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Relationship Between the Antioxidant Enzyme DT-Diaphorase and Tumor Response to Mitomycin C Treatment

  • Chris A. Pritsos
  • Lani L. Pardini
  • Andrew J. Elliott
  • Ronald S. Pardini
Part of the Basic Life Sciences book series (BLSC, volume 49)

Abstract

The flavoprotein DT-diaphorase (NAD(P)H: quinone oxidoreductase, EC 1.6.99.2) is an enzyme which has been described as catalyzing the two-electron reduction of quinoid compounds to their representative hydro-quinone forms.1 The enzymatic reduction of quinones to their respective hydroquinones may represent part of the cellular defense mechanism against quinone-induced toxicity, because fully reduced quinones are capable of being conjugated by sulfate, sugars and amino acids and subsequently excreted.2 Both chemically and in biological systems, however, it is easier to reduce quinones by one electron to their semiquinones than by two electrons to their hydroquinone forms. The formation of these semiquinone radicals can lead to alkylation reactions and/or reactions with molecular oxygen to form oxygen radicals, resulting in oxidative stress and quinone toxicity. This mechanism of toxicity has been suggested to be responsible for at least part of the mechanism of antineoplastic activity for some of the quinoid anticancer drugs such as Adriamycin (Adr) and mitomycin C (MMC).3,4 Because DT-diaphorase reduces quinones by two electrons and thereby circumvents the potentially toxic one-electron reduction reactions of these compounds, it is possible that tumor response to treatment by these compounds may be greatly influenced by the endogeneous DT-diaphorase activity in the tumors.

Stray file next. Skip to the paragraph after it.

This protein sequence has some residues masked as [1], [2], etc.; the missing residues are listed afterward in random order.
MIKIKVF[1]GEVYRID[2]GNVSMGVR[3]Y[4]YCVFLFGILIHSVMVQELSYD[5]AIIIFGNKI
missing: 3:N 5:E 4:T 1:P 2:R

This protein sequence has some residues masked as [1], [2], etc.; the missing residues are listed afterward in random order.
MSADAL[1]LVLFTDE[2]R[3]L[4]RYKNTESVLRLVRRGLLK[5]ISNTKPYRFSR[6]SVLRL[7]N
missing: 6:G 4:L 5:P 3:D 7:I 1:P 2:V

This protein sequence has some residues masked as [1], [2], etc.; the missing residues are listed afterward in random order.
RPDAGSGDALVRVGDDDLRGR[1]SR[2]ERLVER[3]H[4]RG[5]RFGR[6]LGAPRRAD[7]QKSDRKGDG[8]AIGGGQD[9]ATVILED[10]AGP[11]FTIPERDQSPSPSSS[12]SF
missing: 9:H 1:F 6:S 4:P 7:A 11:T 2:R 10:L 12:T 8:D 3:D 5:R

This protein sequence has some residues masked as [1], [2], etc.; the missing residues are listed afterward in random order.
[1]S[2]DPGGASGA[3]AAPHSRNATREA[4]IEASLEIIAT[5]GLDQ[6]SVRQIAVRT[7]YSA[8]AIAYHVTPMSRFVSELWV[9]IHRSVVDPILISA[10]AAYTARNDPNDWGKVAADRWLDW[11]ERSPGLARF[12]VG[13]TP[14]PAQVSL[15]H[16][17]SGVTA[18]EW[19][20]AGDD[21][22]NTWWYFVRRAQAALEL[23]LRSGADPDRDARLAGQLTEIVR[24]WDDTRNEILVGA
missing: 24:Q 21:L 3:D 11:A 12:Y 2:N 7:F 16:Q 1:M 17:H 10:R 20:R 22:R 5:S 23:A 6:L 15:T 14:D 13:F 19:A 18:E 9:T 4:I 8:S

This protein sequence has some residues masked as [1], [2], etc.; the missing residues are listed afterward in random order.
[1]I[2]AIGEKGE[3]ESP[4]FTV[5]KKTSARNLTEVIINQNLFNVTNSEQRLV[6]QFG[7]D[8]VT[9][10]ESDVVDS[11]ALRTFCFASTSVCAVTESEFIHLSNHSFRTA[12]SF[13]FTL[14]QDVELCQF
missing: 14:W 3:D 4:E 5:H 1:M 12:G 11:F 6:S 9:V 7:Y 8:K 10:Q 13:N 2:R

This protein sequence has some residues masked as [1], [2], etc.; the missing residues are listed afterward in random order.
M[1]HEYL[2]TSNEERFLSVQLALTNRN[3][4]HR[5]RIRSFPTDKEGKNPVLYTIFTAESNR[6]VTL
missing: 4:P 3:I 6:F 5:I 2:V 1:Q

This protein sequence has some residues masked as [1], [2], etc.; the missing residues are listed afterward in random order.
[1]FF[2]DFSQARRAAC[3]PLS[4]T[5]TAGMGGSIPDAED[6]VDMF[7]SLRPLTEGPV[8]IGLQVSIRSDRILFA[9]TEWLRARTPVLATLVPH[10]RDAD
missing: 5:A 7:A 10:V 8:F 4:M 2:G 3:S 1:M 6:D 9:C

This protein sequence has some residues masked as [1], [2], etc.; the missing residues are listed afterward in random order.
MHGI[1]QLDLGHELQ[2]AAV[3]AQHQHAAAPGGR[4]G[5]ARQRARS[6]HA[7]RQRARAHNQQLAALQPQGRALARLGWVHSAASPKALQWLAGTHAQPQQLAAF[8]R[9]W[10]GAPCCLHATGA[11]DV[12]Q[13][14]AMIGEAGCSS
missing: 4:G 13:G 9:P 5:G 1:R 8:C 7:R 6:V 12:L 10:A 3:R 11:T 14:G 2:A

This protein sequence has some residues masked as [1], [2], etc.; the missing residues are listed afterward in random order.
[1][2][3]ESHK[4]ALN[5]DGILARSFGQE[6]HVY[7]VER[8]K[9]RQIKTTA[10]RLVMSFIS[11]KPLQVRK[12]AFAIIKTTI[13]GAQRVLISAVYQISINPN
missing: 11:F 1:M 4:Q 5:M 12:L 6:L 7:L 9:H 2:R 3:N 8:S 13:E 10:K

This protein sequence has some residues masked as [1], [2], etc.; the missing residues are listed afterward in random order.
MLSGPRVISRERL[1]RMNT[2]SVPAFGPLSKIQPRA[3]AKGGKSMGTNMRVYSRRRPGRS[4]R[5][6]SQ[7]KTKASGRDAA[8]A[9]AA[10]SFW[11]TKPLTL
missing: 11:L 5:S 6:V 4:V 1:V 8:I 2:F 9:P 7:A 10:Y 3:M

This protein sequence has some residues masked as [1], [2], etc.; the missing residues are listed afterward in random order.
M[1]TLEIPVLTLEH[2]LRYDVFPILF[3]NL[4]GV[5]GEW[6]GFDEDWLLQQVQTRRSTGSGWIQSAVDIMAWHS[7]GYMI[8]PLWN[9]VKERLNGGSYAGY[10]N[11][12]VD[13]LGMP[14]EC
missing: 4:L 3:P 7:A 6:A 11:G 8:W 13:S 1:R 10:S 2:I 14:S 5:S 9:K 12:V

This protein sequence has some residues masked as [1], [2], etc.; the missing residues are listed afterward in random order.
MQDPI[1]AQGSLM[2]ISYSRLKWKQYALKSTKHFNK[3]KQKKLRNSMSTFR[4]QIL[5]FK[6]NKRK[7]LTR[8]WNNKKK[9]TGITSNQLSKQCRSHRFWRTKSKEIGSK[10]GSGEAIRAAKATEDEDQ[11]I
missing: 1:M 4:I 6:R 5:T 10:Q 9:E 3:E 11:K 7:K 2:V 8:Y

Keywords

Tumor Weight Athymic Nude Mouse Quinone Oxidoreductase Untreated Tumor Semiquinone Radical 
These keywords were added by machine and not by the authors. This process is experimental and the keywords may be updated as the learning algorithm improves.

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Copyright information

© Plenum Press, New York 1988

Authors and Affiliations

  • Chris A. Pritsos
    • 1
  • Lani L. Pardini
    • 1
  • Andrew J. Elliott
    • 1
  • Ronald S. Pardini
    • 1
  1. 1.Department of BiochemistryUniversity of NevadaRenoUSA

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